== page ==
Ruy Lopez de Villalobos, who claimed this area in the mid-1500s for the future King Philip II of Spain, took possession of the islands and thus began 333 years of Spanish rule. Together with the imposition of Castilian colonial sovereignty came the transplantation of Spanish social, economic, and political institutions to the Philippine archipelago. The colonial powers compelled the native Filipinos to swear allegiance to the Spanish empire, where they had previously only had village chieftains recognised as ‘datus’; to worship a new God, where they had worshipped a pantheon of supernatural deities and divinities; to speak a new language, where they had  (and still have) a range of tongues and dialects; and to change their work patterns, abandoning their old mode of subsistence economy. Furthermore, the Filipino collective land ownership system was replaced by a Spanish landholding system focused on private ownership. As a result, when the Spanish rule ended in 1898, many previous aspects of the Filipino way of life were lost (Bauzon 1991). It is worth mentioning, however, that various social classes remained fiercely autonomous or indifferent to the coloniser; some appropriated and reinterpreted Spanish customs (Wendt 1998), while others laboured as slaves for the empire (Cortes et al. 2000).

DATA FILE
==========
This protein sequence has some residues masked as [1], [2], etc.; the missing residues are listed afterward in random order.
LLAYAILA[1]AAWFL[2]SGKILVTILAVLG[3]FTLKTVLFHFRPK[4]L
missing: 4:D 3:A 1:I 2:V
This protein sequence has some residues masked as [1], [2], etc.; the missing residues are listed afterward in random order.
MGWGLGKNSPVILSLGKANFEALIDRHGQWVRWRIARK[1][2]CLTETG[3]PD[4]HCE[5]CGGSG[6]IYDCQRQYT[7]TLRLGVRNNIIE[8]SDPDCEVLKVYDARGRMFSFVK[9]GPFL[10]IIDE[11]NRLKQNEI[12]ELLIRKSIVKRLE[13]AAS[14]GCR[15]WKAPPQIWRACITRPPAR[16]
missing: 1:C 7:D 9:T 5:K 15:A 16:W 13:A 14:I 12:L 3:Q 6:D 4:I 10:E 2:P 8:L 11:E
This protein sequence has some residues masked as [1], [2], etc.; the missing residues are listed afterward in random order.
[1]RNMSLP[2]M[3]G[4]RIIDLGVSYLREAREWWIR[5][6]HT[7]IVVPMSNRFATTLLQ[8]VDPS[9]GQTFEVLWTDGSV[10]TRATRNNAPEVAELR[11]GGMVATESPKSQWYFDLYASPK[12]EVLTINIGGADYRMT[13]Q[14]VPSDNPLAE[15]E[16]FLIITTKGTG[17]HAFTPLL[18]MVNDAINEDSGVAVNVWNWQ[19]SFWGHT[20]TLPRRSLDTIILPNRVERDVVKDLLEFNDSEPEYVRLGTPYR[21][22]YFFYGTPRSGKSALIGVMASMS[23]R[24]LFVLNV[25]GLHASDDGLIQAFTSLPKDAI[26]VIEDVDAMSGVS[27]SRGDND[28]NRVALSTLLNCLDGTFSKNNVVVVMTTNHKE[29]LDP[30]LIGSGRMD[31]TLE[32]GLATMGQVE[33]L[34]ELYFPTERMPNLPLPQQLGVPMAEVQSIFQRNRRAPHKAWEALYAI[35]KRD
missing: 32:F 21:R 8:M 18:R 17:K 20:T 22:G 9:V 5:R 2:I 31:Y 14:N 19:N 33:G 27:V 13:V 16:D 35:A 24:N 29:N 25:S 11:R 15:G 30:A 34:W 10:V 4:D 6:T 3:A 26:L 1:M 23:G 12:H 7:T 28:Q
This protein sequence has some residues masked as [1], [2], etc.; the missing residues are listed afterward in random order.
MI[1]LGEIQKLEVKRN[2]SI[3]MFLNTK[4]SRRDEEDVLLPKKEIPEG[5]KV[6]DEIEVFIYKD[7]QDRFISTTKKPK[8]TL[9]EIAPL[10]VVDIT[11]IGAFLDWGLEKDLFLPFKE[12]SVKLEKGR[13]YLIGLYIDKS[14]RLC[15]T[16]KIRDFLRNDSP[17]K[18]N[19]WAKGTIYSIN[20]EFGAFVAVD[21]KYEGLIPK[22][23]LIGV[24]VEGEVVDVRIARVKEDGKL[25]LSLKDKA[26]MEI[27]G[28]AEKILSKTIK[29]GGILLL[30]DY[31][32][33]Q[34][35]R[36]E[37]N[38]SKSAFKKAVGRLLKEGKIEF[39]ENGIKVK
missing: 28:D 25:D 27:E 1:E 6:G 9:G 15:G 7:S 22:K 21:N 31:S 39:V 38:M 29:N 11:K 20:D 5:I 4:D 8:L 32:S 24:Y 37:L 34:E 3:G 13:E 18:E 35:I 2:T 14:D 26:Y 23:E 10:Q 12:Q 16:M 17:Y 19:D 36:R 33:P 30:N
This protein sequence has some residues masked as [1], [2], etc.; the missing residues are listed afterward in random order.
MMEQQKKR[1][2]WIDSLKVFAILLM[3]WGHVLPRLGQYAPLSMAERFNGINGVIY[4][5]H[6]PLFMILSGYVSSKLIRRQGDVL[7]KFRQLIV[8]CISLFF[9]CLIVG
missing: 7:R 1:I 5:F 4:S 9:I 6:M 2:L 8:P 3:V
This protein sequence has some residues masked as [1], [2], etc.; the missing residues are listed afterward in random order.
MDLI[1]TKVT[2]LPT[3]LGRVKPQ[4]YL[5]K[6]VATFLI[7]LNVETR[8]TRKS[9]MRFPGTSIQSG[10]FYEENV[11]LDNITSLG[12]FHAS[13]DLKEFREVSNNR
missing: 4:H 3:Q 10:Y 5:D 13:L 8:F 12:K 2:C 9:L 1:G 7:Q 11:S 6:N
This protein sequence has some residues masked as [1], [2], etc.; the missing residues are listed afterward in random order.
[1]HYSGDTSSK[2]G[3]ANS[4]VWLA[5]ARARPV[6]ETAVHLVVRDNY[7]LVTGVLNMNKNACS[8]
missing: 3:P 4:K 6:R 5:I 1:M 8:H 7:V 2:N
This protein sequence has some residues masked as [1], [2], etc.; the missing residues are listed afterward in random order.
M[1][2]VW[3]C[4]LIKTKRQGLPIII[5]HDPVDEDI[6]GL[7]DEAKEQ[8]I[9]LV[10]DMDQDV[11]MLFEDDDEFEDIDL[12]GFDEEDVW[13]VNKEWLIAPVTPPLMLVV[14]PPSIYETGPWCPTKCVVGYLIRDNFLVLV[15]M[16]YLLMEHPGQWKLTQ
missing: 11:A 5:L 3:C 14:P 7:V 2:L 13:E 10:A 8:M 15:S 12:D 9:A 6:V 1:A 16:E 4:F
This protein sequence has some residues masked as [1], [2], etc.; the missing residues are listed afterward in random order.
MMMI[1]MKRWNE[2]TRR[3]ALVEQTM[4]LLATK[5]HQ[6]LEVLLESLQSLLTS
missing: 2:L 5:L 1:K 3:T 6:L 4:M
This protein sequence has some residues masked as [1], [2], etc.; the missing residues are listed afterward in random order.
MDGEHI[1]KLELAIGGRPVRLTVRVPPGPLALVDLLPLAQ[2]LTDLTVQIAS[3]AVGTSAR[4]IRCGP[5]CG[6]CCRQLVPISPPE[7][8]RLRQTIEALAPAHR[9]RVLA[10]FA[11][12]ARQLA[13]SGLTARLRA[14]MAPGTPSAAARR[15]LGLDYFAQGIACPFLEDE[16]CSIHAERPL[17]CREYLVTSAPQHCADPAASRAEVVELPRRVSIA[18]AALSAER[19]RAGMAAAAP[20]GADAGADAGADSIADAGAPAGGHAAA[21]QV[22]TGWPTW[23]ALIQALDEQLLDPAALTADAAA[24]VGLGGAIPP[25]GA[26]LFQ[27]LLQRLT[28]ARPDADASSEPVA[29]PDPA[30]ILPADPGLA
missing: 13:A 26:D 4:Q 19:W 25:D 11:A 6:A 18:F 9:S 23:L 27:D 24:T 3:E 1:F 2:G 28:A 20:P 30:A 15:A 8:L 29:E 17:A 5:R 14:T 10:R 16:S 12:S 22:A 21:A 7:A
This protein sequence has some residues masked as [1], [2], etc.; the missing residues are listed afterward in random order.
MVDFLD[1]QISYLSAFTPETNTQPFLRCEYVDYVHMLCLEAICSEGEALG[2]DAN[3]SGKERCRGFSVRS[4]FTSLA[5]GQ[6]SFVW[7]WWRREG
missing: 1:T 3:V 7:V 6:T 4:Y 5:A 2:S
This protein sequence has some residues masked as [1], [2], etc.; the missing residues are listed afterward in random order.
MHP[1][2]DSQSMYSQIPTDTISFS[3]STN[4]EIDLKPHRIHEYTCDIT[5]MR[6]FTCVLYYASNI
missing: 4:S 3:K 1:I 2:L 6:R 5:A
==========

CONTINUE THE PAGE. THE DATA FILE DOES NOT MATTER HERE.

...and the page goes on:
This colonial era lasted until the 1898 Philippine Revolution, when the United States fought Spain during the Spanish–American War and took control of the Philippines. It was clear then that the islands had acquired a new colonial ruler, triggering the 1899–1902 Philippine–American War.

The Philippine language – past, present, and future

The pre-colonial baybayin and the Spanish abecedario

From the age of four, when I started learning how to read and write, I never questioned, nor did it ever cross my mind, why Filipinos did not have their own unique alphabet system like some Asian countries such as China, Japan, Thailand, Korea, etc. I simply thought it had always been that way.

Imagine my shock, then, when just two years ago I came across an Instagram post showing a Filipino artist reviving the country’s ancient language through art and discovered that we Filipinos did in fact have our own writing system, one that was eventually pushed out of the Filipino language by Spanish missionaries. I felt that a part of my Filipina identity was unlocked as I learnt that the history of the Philippines extends beyond the 300 years of Spanish colonisation often taught in history books. This revelation has since motivated me to read and discover more about it, as well as share and speak about it to more people.

That indigenous system of writing is called the baybayin. Borrowing from Hindu and Javanese sources, the baybayin is an alpha–syllabic script, meaning that some characters stand for either a single consonant or vowel, while other characters stand for an entire syllable.

The baybayin alphabets. Source: Artes de las Filipinas
The baybayin alphabets. Source: Artes de las Filipinas